How to get volunteers and not burnout in the process


Communicating needs is hard

A common theme I see at work, school and within the family is the need to communicate clearly what is needed when you need something.

It's all too easy to assume what is needed is obvious and, to be frank, to feel a little miffed when help is not forthcoming! So how can we communicate our needs? 

Let's get strategic

I've learnt a lot about communities since I joined Classlist, and I learn more every day whether at the school or with the cub scouts!  
Here's some of the learnings I've gleaned:

  • Asking for specifics makes it easier for people to respond (busy parents in our case).
  • Specify times and amounts required to avoid uncertainty.
  • Use concise, descriptive language, but don't forget to share the goals and benefits - the cause, the fun side, how successful it was last year, what you hope to achieve. If you hope to smash a goal, it's motivational. 
  • Ask for a variety of small, manageable things often that give a taste of what's needed and can lead to deeper and longer-lasting involvement.
  • Create moments of connection and fun for strong communities. Working together makes friendships, and friends make work fun! Sharing the work also avoids it becoming a burden.

Some people will do a little, some people will do a lot, so let's focus on getting a lot of people doing something!

As part of the user experience strategy to drive community engagement, it's been important to listen and understand both the experienced event organisers' energy and drive as well as the new parents' potential sense of overwhelm.

Seeing both sides

Parent Associations have lost out on a lot of recruitment opportunities given the disruption of COVID lockdowns. Something that seemingly flowed before with each new intake of Reception or Year 7 families has hit a rough patch, so now parent associations really need fresh blood.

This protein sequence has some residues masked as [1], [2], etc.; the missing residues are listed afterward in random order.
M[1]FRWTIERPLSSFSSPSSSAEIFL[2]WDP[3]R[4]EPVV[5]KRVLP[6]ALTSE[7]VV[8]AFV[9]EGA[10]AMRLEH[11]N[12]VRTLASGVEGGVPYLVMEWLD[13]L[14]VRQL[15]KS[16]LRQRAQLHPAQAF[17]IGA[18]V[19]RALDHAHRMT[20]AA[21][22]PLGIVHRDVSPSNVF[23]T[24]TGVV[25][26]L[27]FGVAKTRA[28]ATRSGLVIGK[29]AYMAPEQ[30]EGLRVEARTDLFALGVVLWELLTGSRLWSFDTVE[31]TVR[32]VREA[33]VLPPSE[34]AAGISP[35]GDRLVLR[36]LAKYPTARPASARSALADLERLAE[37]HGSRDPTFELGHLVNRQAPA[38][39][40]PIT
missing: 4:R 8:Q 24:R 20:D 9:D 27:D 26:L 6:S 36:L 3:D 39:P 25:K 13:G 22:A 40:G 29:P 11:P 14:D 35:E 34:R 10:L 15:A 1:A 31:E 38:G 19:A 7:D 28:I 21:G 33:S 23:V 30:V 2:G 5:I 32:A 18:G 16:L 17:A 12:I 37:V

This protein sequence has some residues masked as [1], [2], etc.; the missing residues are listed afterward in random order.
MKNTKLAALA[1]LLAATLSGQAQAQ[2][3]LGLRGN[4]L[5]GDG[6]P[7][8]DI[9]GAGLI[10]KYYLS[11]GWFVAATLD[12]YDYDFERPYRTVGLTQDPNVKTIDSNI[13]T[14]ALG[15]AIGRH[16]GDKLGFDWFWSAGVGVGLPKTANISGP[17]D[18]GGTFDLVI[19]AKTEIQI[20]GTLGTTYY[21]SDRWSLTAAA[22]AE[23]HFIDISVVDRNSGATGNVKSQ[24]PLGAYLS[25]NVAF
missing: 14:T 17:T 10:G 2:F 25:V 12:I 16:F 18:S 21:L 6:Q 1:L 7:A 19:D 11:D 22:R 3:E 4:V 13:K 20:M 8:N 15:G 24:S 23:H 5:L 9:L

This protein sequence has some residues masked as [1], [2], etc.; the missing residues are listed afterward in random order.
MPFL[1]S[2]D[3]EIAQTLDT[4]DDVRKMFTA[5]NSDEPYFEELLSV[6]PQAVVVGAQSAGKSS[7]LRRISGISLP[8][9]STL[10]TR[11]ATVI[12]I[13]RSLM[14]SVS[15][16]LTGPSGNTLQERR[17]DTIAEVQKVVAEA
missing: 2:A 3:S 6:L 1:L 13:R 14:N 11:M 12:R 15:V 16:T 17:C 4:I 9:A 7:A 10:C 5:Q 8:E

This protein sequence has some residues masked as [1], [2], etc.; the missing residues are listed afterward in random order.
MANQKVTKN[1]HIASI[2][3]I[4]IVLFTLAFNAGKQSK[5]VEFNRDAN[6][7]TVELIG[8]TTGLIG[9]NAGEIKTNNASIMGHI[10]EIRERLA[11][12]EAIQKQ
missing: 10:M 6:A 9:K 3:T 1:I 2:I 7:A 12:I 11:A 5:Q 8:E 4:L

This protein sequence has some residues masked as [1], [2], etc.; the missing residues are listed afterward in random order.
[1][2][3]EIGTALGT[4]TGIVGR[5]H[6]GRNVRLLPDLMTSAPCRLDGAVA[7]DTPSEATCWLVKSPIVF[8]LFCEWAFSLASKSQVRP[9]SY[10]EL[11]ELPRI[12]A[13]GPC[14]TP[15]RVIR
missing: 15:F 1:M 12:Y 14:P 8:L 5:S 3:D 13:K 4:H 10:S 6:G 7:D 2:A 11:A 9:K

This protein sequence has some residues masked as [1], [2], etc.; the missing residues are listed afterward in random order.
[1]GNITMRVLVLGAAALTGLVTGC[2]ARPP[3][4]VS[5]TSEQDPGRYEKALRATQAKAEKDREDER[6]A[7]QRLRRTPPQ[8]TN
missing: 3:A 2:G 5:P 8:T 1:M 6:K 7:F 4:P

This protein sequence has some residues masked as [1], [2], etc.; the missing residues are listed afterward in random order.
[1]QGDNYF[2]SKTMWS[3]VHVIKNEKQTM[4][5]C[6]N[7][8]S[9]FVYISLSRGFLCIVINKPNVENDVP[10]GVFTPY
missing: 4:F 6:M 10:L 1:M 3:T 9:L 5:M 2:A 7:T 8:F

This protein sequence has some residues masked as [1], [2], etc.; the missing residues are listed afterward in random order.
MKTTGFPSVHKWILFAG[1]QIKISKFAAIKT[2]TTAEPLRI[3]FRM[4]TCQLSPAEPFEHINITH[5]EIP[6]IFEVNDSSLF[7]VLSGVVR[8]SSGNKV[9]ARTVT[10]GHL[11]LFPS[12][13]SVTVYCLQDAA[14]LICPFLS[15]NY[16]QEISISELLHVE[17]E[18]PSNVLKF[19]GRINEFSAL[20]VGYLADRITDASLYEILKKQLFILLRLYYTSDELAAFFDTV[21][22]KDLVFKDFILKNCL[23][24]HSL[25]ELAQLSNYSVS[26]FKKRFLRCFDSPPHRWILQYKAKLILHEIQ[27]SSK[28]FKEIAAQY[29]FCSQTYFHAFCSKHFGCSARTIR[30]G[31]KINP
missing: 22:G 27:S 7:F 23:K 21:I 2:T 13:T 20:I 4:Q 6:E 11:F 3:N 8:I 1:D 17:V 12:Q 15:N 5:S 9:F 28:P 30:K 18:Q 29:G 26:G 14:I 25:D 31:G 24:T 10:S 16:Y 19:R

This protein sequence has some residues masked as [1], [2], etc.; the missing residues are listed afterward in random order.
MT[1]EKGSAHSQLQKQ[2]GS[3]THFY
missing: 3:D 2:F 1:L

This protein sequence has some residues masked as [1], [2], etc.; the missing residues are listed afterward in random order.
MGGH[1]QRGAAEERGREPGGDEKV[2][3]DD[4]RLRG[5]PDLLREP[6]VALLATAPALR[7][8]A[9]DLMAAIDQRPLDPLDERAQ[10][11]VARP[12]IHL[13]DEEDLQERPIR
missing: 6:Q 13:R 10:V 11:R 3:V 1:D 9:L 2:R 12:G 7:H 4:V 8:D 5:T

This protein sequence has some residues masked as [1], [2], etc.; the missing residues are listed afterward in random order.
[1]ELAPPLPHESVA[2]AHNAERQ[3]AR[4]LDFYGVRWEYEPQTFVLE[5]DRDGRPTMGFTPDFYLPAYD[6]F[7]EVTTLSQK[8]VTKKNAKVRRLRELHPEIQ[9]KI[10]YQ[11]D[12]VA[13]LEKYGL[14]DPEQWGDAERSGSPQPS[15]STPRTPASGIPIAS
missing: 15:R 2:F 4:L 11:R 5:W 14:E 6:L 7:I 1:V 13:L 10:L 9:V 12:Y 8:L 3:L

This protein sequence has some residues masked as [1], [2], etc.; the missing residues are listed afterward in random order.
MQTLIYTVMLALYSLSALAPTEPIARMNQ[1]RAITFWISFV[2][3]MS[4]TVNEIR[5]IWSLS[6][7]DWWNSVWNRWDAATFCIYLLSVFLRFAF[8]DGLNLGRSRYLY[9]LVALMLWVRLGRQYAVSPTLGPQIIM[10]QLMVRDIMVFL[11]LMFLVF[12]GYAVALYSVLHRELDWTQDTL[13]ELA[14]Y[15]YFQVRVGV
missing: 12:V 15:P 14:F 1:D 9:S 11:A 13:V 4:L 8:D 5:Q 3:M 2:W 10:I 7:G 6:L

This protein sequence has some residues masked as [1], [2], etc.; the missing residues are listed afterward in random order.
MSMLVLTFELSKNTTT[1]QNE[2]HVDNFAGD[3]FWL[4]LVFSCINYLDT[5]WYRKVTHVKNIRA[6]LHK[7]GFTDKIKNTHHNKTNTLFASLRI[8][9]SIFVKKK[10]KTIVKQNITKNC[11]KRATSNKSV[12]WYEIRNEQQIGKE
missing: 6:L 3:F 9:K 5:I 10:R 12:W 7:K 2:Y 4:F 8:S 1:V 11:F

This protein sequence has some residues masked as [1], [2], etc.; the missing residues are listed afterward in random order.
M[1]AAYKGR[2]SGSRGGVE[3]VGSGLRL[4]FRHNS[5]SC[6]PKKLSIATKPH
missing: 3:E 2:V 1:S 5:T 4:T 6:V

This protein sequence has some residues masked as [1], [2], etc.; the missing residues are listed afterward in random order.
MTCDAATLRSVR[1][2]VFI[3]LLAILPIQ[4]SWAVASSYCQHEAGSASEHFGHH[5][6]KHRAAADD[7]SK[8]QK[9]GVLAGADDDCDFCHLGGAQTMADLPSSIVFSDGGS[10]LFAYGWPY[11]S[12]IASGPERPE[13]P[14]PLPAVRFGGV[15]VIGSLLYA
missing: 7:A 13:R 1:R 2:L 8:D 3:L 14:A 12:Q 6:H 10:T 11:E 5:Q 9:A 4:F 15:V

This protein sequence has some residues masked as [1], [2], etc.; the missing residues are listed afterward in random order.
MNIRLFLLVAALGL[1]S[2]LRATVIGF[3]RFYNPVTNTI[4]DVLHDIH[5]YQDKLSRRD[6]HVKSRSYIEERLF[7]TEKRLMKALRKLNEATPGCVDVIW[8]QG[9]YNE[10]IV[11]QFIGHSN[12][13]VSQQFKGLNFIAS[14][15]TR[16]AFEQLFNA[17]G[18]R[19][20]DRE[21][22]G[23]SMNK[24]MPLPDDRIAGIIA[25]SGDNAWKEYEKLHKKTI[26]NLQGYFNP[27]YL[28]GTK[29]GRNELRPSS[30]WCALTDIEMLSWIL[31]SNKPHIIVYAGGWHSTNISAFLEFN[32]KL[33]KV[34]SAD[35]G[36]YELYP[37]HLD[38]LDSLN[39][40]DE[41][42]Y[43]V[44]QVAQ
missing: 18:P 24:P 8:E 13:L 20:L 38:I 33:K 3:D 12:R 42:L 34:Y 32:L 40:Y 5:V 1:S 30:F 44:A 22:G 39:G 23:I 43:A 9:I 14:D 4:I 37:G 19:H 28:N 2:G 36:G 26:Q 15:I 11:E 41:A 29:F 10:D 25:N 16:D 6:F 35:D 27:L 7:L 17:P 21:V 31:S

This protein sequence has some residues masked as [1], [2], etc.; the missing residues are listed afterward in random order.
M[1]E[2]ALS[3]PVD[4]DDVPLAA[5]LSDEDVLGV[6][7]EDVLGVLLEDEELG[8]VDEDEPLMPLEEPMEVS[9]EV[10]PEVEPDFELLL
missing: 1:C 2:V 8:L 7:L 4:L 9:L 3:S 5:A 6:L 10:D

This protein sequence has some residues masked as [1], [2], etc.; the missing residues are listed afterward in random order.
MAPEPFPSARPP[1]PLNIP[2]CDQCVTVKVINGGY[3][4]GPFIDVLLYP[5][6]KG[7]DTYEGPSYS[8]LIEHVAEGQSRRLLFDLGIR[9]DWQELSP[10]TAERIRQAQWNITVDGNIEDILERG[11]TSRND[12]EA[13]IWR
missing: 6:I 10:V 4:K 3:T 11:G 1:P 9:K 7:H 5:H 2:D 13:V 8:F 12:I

Common challenges parent associations encounter include:

  • Recruiting volunteers to get an event up and running
  • Requesting a list of items for the class project or a pot-luck meal
  • Booking times for volunteer reading times or appointments at Santa's Grotto
  • Knowing who can and will help with what

On the other hand, parents new to a school community may feel:

  • A little lost and unsure of what is needed and when 
  • Uncertain of the time commitment and what is required by certain requests
  • Flustered with the amount of things to do and remember while juggling other commitments
  • In awe of some of the super parent associations leads! - It's a compliment to you.
  • Dizzy with all the different formats and places to read messages and notices from the school

Let your parent community know exactly what's needed, when, why and how many of each item.
How? With a simple list.

One place for everything

You will find lots of lists in the aptly-named Classlist. I find lists are a great way to manage "to dos", to see who's in a group, who's volunteered and more.

You can also handle all of the recruitment and booking events communication with a sign-up list on Classlist

Parents can just tap "Sign-up" on the app, add to their calendar, leave a comment and receive reminders. This reduces the mental load parents already are dealing with. Using one platform help people know where to look.

First, create a community event (you need to be a rep or have another admin role). Then add a sign-up list, timeslots if needed, add the different tasks and the number of slots or items needed.

Once published, parents can view the event, see what is needed and sign-up for the request they feel most suited to or most comfortable with.

Enjoy having all your comms and event management in one place.

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